Are You Alive or Dead (Romans 6)

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Sermon Text

This morning, as we look at our Lord's Baptism and its importance to us, we'll also look at four quotations from the Church Fathers of the second through sixth centuries. All four quotes have been printed out on the insert. I invite you to follow along with those as we go through Paul's discussion of Baptism in Romans chapter 6.

As we begin our discussion, we look at Ambrosiaster's Commentary on Paul's Epistles, written in the fourth century, around the same time as the Nicene Creed was finished. As he looked at Paul's words, "What shall we say then? Are we to continue in sin that grace may abound?"[1], he wrote:[2]

The believer who returns to his former way of life rejects the kingdom of God's grace and returns to sin, i.e., to the pattern of his previous life. For we have received mercy for two reasons: first, that the kingdom of the devil might be removed, and second, that the rule of God might be proclaimed to the ignorant, for it was by this means that we came to desire this dignity.

St. Paul refers back to the end of chapter 5, where he writes, "Now the Law came in to increase the trespass, but where sin increased, grace abounded all the more."[3] Before people could believe that we've been forgiven so that we can do whatever we want, Paul nips it in the bud. No one should see themselves as above the Law simply because their sins have been forgiven. As a forgiven sinner, you have left your former life behind. It is no longer part of your life. You left it behind at the font. It has been drowned in God's water. Why would you want to go back?

Ambrosiaster points out that "the believer who returns to his former way of life rejects the kingdom of God's grace and returns to sin." A baptized, forgiven believer who returns to his old, sinful way of life basically slaps Jesus in the face and says, "I don't want your gracious death!" Having been baptized, you have been transferred from the kingdom of darkness into God's marvelous light [4]. Jesus calls you the light of the world.[5]. Why would you want to give that up? Why would you want to go back to the darkness after being in the light?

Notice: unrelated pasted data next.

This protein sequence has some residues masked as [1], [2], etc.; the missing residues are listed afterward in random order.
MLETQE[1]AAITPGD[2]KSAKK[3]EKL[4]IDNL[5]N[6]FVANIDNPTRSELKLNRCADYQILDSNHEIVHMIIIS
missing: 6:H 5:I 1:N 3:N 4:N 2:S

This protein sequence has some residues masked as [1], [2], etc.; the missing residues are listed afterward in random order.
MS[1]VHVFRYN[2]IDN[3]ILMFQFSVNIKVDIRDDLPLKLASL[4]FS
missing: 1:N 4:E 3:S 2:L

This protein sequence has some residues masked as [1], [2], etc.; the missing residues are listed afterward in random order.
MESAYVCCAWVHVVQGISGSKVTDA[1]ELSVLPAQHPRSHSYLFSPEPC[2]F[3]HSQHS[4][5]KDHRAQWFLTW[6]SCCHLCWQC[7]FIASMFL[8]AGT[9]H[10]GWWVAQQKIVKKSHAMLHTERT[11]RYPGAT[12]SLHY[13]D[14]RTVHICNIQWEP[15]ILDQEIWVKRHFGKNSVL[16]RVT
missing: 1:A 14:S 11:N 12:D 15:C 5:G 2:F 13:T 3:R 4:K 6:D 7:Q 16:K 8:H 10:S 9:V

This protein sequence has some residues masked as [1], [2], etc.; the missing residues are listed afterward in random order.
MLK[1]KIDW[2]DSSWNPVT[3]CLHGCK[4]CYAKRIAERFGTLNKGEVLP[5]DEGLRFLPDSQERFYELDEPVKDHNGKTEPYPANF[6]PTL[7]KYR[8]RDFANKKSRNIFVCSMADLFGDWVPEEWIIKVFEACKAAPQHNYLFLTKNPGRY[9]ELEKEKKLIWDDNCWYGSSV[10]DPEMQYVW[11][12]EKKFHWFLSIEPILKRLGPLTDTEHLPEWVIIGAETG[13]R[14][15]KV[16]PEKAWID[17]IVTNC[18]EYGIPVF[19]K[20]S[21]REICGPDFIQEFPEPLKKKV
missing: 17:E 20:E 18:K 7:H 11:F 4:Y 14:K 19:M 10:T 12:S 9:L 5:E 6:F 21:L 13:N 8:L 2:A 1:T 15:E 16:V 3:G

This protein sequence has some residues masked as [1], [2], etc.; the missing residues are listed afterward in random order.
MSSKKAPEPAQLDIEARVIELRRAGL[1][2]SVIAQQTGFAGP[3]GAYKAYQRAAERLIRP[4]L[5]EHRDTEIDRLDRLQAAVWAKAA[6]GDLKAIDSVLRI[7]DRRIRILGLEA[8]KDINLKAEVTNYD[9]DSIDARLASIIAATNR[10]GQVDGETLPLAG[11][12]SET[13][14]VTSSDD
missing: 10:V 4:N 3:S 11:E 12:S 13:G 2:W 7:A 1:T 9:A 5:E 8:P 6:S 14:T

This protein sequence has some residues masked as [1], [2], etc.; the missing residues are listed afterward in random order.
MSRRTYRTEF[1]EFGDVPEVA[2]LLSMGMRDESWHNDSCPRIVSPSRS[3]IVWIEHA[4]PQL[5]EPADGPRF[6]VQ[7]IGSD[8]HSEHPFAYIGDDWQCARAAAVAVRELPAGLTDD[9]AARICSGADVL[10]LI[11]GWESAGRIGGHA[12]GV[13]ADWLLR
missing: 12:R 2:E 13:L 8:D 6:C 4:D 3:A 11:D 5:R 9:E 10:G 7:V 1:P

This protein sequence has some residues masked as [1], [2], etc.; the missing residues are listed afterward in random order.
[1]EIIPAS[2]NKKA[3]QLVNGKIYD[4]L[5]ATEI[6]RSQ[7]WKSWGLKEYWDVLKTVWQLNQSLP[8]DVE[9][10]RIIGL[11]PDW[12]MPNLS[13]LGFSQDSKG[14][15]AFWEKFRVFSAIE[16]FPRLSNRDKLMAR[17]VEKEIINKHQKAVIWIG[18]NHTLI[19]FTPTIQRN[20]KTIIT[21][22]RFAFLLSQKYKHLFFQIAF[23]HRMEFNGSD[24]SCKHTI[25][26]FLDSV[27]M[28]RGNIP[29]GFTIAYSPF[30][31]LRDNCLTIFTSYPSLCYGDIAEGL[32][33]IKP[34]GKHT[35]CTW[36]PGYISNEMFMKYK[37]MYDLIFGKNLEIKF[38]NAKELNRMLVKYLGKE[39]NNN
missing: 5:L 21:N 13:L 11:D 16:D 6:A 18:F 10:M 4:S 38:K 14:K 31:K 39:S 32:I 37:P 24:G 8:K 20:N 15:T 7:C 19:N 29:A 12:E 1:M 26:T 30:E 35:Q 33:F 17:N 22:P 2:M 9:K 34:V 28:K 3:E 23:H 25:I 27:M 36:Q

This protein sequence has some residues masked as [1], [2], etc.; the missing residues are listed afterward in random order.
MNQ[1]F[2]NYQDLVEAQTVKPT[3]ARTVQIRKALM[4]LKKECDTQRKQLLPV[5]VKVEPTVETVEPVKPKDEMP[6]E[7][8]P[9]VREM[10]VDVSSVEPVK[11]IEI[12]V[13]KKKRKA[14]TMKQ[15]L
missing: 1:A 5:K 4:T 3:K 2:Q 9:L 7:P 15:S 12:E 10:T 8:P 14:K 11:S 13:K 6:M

That's exactly what happens when we forsake our Baptism and return to the darkness of our sins. By returning to our sinful ways, we reject God's grace and thereby lose the Holy Spirit who came to us in Baptism. The gift of the Holy Spirit is free to all, but it can also be freely rejected. If you believe that Baptism covers every sin no matter what, you risk throwing away your salvation. Throwing away your salvation, you throw away everything that God has done for you. You tell God, "Your gift of eternal life is nice, but I think I'll go exchange it for something I like better." Returning to your sins is just as silly.

Ambrosiaster points out the great amount of mercy that we've received through our Baptism. Mercy has been granted to us for two reasons. The first and primary reason is so that "the kingdom of the devil might be removed." Mercy was shown to us in our Baptism by the expulsion of the devil and his evil minions from our soul. Many ancient Baptismal rites begin with an exorcism. The unclean spirit that inhabits our carnal, sinful nature is cast out. The soul is cleansed so that the Holy Spirit may move in. Then the Holy Spirit washes the soul clean with the water. So our second merciful reason may come to the forefront.

"The rule of God might be proclaimed to the ignorant." Those who come to the font are truly ignorant of the great blessing that is about to come to them. As an infant, we understand this. But for the adults who are instructed in the faith before Baptism, it's the same thing. We can memorize everything that the Bible and the Confessions say about Baptism, but that knowledge won't tell us everything. There's so much more to Baptism than we can ever understand with our human reason. But the promises are still proclaimed to everyone. The free promises come from God's mercy and Light. The Light that causes Christ's branches to grow.